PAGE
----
Closeup of white flower buds on a prickly-leaved plant with a desert sunset in the background.
Chalk lily Chalk lilies (Mentzelia decapetala) open their blooms in the evening for crepuscular (active at twilight) pollinators and closes up again before sunrise. © Laura Rose Clawson/TNC

Quarterly newsletters and the annual year-end report are mailed to contributing members with a Kansas address.


  • 2024 - Spring, Issue 1


    Generational Grasslands benefit conservation and economy and why we graze grasslands.

  • 2023 - Winter, Issue 4

    Nature's comebacks and the legacy of the Endangered Species Act.

  • 2023 - Fall, Issue 3

    Q&A with new state director Ben Postlethwait and research drones at Cheyenne Bottoms.

  • Book cover with aerial image of gentle hills. Title reads: The Nature Conservancy Summer 2023 Kansas Update.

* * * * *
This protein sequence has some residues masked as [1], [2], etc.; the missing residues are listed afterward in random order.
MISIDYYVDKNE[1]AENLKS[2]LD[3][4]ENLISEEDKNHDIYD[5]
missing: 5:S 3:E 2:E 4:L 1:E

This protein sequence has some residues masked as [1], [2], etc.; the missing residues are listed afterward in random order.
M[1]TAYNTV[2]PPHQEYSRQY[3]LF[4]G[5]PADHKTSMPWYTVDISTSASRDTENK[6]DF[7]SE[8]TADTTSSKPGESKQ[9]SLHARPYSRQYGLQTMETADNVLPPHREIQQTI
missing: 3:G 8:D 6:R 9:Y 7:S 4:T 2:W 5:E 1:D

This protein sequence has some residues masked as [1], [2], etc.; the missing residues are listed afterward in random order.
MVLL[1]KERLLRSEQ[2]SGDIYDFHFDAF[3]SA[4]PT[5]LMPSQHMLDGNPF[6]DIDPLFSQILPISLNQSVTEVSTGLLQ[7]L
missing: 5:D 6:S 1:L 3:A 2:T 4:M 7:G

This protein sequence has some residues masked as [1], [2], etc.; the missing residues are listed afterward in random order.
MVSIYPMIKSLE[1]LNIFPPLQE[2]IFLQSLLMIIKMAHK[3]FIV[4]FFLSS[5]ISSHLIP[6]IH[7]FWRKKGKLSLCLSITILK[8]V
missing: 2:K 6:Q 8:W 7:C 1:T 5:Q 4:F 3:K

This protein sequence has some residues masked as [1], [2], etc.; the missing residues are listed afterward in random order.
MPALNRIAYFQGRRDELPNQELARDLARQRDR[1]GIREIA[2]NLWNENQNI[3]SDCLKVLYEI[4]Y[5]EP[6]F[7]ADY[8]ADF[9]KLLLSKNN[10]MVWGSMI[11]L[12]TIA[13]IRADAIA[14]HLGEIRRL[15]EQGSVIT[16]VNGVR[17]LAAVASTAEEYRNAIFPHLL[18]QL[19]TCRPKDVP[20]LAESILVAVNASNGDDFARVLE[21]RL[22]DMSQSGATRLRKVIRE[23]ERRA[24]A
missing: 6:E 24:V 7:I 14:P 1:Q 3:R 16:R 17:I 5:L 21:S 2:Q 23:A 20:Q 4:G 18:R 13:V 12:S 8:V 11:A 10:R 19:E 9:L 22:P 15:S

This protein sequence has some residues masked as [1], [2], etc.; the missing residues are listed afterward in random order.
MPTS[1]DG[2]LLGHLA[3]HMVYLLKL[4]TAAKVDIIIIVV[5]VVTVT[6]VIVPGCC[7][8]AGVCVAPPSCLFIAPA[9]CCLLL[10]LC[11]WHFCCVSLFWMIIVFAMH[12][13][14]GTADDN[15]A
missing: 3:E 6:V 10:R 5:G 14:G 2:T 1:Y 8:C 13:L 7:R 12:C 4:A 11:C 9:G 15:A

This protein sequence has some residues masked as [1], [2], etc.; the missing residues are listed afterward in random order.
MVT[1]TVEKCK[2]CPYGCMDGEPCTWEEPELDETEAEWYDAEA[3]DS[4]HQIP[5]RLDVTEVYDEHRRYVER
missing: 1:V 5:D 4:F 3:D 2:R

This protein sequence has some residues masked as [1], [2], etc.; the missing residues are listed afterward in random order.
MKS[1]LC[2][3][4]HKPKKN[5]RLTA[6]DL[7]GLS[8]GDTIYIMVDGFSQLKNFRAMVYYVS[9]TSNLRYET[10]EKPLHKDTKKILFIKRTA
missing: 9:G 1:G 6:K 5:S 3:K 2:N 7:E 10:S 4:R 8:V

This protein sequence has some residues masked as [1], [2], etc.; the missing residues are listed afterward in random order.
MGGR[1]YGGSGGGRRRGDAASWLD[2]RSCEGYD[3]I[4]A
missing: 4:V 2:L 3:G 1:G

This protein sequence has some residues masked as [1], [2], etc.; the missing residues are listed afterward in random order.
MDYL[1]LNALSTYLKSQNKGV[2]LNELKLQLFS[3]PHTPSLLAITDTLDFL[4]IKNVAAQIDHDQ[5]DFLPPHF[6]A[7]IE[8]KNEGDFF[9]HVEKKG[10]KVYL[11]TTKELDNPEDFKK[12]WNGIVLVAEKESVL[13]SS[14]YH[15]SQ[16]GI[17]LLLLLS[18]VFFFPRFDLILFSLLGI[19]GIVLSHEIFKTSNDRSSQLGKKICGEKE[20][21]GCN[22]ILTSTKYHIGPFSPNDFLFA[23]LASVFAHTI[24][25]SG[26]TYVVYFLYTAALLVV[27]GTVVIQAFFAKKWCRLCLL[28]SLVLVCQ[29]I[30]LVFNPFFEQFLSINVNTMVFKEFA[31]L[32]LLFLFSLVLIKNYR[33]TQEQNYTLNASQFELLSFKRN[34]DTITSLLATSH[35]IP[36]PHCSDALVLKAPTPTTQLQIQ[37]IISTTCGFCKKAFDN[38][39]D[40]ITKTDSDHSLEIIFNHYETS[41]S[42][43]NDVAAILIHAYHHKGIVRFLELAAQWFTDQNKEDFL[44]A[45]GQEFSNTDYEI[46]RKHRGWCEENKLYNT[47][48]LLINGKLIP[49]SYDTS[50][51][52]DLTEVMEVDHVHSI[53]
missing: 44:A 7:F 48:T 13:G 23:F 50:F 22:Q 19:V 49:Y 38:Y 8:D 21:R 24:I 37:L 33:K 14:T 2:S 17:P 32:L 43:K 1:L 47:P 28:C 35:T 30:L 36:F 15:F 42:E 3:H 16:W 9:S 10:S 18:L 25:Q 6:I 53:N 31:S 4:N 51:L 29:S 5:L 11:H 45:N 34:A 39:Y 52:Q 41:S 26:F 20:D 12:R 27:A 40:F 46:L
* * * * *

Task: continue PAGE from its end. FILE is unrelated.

Summer 2023 Special Update

    Meet our new state director, technology in conservation, 161,000 acres protected, legislative recap

  • 2023 - Summer, Issue 2

    Protecting the Blue River offers flood protection and more.

  • 2023 - Spring, Issue 1

    10,086 acres of sand prairie protected using “Purchase, Protect, Resell” model that builds on traditional land protection.


Year In Review Reports

  • Blue book cover with image of two prairie chickens facing each other with wings in the air. Text reads: The Nature Conservancy Kansas 2023 Year In Review.

    2023 Year in Review

    Helping farmers use less water, grassland stewardship program to expand from Flint Hills to cover the entire state, a greenway vision for the Blue River, reservoir management changes for the Kansas River, focusing conservation in western Kansas to ensure resilient wildlife and ranching.

  • 2022 Year in Review

    Saving the last of the tallgrass prairie, a banner year for shorebirds at Cheyenne Bottoms, Kansas leads five state grassland initiative, Generations campaign completed

  • 2021 Year in Review

    Fighting for a lesser prairie-chicken stronghold, moving beyond protected in the Flint Hills, the future of farming, a campaign for Generations, birds-eye views of Cheyenne Bottoms, and Blue River headwaters conservation.